Like many who sat in the pews of Riverside church teary-eyed, poet Maya Angelou sat in the very front of the church next to the Howard University Choir, listening attentively, while holding a tiny piece of tissue in her hand as the Reverend Calvin O. Butts delivered the invocation.
Angelou read a loving praise poem in memory of Davis before announcing: "[Ossie Davis] belongs to us. He exists in us. We can be . . . more every day’more larger, kinder, truer’more honest, more courageous, and more loving because Ossie Davis existed and belonged to all of us."
Poet Sonia Sanchez also spoke of Davis's handsome spirit and resplendent beauty.
’Death is a five o’ clock door forever changing time,’ Sanchez said through tears. ’I wrote those lines for Shirley Graham Du Bois in 1977 and now I lend them to you, my Brother.’
After Davis's grandchildren gave their moving addresses, which brought several members of the audience to tears (mostly because they expressed the broad range of their grandfather's personality, which proved that he was, indeed, a wonderful mentor and fine comedian), Davis's three children (Guy Davis, Nora Davis Day, and Hasna Muhammad) also gave moving addresses.
Prayers were offered by Imam Al-Hajj Talib Abdur Rashid and Rabbi Emeritus Amiel Wohl before picture slides were shown on a tall, wide screen hanging in front of the church, which featured memorable photos of Davis with his wife, Ruby, children, friends and family. The slides were accompanied by stirring live guitar.
Those who offered moving ’reflections' at the homegoing services included Alan Alda; Cliff Frazier; Bert Reynolds (who co-starred with Davis in the TV show "Evening Shade’); Woodie King; Dennis Rivera; a passionate Tavis Smiley; H. Patrick Swygert (President of Howard University); Attallah Shabazz (Malcolm X's eldest daughter); and William Jefferson Clinton, the 42nd president of the United States of America.
Glancing out at the thousands of gracious souls who packed Riverside church, Patrick Swygert of Howard University likened Davis's funeral to one for ’the head of state.’ Swygert was careful to remind us, however, that Davis was ’a head of state of Black consciousness,’ a man of ’enormous presence in the world,’ who blessed Howard University's campus’as student, teacher, proud alumnus, lifetime supporter, and brilliant orator.
Swygert revealed that out of some 100 years since Howard has flown their flag half mast, it was done to especially honor the deaths of three notable figures: John F. Kennedy; Martin Luther King, Jr.; and Malcolm X.
’And now we have added Ossie Davis,’ said Swygert to a crowd full of jubilant claps and occasional call and response shouts. ’This is our way of acknowledging our head of state.’
Former president Bill Clinton couldn't help but to agree more.
Clinton said, ’Ossie Davis would have been a wonderful president.’
When Clinton first arrived to Riverside church during the middle of the homegoing service, he mentioned that he had initially planned to sit in the very back of the church, but was instead ushered to a seat on the front row next to all of the other guest speakers.
Clinton said humbly, ’I would proudly ride on the back of Ossie's bus any day.’ He also recalled that ’there was never a time when I stood in Davis's presence and didn't want to stand up a little straighter, speak a little better, be a little more generous. Thank you God, for letting us know him.’
Woodie King, a renowned playwright and editor of countless anthologies, pointed out that while Davis's departure was ’sudden, unexpected, and particularly distressing,’ he will always remain ’a champion of the Black theatre [and be] remembered throughout the world.’
Earl Graves, publisher of Black Enterprise magazine, explained that Ossie was ’a fearless activist,’ who was ’committed to justice . . . a formidable man’both physically and spiritually.’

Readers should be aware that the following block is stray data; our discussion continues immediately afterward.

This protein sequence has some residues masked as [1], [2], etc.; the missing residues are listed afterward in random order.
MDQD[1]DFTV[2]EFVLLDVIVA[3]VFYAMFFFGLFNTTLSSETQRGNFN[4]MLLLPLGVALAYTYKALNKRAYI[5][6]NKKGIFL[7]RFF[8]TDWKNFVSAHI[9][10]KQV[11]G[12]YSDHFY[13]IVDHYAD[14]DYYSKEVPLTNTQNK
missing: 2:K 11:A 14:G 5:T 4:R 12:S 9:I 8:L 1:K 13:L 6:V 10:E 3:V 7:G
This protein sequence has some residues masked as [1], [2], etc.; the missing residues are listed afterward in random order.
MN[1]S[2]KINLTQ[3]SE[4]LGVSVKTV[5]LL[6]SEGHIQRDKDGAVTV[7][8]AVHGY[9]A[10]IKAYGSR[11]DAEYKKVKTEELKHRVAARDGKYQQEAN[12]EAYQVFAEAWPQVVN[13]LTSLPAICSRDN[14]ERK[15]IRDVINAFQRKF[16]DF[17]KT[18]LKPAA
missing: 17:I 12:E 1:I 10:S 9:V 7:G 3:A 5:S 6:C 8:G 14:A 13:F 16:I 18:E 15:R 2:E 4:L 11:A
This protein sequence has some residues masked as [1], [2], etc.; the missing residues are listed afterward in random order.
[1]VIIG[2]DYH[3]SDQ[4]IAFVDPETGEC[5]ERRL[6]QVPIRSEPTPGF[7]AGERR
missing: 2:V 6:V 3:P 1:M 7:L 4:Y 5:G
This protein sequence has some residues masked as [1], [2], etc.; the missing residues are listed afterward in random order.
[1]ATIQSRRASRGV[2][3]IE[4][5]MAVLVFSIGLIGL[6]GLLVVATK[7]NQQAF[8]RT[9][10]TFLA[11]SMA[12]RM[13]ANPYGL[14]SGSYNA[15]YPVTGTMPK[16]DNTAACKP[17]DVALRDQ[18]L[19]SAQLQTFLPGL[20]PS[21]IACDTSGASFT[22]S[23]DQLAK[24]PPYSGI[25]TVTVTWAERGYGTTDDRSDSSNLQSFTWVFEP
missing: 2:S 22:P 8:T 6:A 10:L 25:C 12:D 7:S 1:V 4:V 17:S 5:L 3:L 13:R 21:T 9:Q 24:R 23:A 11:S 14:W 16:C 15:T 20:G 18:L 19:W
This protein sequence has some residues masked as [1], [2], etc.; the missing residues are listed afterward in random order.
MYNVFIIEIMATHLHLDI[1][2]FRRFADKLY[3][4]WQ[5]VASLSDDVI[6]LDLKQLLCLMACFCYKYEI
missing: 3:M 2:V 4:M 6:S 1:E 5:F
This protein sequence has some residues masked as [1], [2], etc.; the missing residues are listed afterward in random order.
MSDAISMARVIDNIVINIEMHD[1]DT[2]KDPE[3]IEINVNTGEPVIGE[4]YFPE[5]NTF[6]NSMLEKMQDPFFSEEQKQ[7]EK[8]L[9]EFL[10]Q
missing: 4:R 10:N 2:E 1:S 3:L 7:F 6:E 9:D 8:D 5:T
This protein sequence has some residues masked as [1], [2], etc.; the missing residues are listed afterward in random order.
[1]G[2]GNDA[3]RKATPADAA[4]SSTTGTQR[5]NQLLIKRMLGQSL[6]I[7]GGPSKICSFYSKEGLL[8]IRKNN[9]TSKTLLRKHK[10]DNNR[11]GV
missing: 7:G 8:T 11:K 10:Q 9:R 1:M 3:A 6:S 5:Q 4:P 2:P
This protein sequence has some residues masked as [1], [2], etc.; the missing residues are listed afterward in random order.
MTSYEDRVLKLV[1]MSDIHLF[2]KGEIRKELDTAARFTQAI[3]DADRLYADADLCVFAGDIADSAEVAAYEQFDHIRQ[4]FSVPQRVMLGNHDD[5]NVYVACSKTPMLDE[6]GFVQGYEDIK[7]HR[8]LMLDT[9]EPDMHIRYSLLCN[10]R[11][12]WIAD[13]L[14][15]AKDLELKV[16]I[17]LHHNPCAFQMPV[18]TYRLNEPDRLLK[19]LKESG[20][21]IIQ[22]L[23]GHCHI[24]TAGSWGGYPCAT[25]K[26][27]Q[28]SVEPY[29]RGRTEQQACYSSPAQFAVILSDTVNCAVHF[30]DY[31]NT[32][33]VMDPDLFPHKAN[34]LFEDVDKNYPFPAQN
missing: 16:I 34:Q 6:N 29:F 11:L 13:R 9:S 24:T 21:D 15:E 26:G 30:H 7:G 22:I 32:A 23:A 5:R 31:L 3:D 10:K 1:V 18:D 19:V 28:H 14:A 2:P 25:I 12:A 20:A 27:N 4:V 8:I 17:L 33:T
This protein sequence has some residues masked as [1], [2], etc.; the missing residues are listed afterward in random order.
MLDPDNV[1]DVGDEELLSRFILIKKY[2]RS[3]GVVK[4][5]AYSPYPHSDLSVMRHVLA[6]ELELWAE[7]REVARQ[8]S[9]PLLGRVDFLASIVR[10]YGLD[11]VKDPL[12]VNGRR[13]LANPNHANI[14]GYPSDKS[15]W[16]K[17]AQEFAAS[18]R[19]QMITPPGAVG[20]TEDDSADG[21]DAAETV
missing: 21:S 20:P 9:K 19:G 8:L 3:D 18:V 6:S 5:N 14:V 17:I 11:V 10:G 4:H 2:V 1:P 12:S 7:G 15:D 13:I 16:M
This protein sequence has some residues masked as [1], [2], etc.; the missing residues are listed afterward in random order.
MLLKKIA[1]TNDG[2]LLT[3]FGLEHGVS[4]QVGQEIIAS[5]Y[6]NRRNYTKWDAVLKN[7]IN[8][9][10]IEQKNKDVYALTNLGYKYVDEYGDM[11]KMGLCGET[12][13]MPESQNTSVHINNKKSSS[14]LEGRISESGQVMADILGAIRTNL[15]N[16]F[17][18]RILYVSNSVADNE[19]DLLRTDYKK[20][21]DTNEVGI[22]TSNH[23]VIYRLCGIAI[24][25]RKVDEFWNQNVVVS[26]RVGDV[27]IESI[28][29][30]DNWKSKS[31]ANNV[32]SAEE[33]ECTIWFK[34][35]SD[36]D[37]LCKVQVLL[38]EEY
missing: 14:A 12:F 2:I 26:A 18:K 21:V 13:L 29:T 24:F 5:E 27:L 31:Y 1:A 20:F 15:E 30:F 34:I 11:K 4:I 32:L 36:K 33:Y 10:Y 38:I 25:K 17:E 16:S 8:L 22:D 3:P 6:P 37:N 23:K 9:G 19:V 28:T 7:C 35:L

Graves said, ’[Ossie] was our moral compass. If you stood on the same side as Ossie, then you stood on the right side.’ Graves's speech (much like actor Harry Belafonte's aroused a resounding applause from the audience).
Attallah Shabazz (daughter of Malcolm X and the late Betty Shabazz) tried to hold back tears when she said, "And so . . . we meet again . . . . Harlem has come to bid farewell to one of its finest hopes." Shabazz thanked her "Auntie Ruby" for her loving, generous spirit and her "Uncle Ossie" for always being there and standing beside her and her family at a time when others would not.
Shabazz noted that Davis always stood beside notable figures like Paul Robeson, Martin Luther King, Jr., Fanny Lou Hamer, and Ella Baker at a time when several would not. Like many of the guest speakers who spoke that afternoon, Shabazz suggested that Davis be placed within the tradition of many other notable, warrior-like figures in the African American history like Marcus Garvey, Paul Robeson, and W.E.B. Du Bois.
After Shabazz spoke and several others offered their moving reflections, the actor, Avery Brooks, performed a powerful epilogue from Purlie Victorious.
It was then that Wynton Marsalis began to mightily blow his jazz trumpet -- "New Orleans style." With tears streaming down his cheeks, Marsalis walked down in the front of the church and began circling Davis's coffin while blowing his trumpet.
The harder he blew, the more the tears began to stream down Marsalis's cheeks. It was clear to all who sat in the pews that Marsalis was re-sounding Davis's call back to heaven, a call that the acclaimed actor had received in Miami only nine days before. Watching Marsalis blow his trumpet and circle Davis's coffin with tears in his eyes caused several members of the audience (myself included) to weep profusely and pat their eyes with tissue.
Quietly, Marsalis returned to his seat after his soul-stirring performance. It was then that the pallbearers gathered and prepared to march Davis's casket (which was followed by his wife, Ruby Dee; his children; grandchildren, several friends and family) out of the filled-to-capacity church.
The audience stood--some with tears in their eyes--grateful that they had been able to touch, know, and experience a profound human being called Ossie Davis.
"Job well, done," noted Attallah Shabazz about her "uncle" earlier from the podium. "Job well done."
In lieu of flowers, the Davis family requests that donations be made in Mr. Davis's name to one or more of the following organizations: Oxfam America, Sudan Crisis Relief Fund; the Excel Institute in Washington, D.C.; WBAI Pacifica Radio in New York; and Today's Students/Tomorrow's Teachers in Elmsford, New York.
Ossie Davis' Introduction to Ruby Dee My One Good Nerve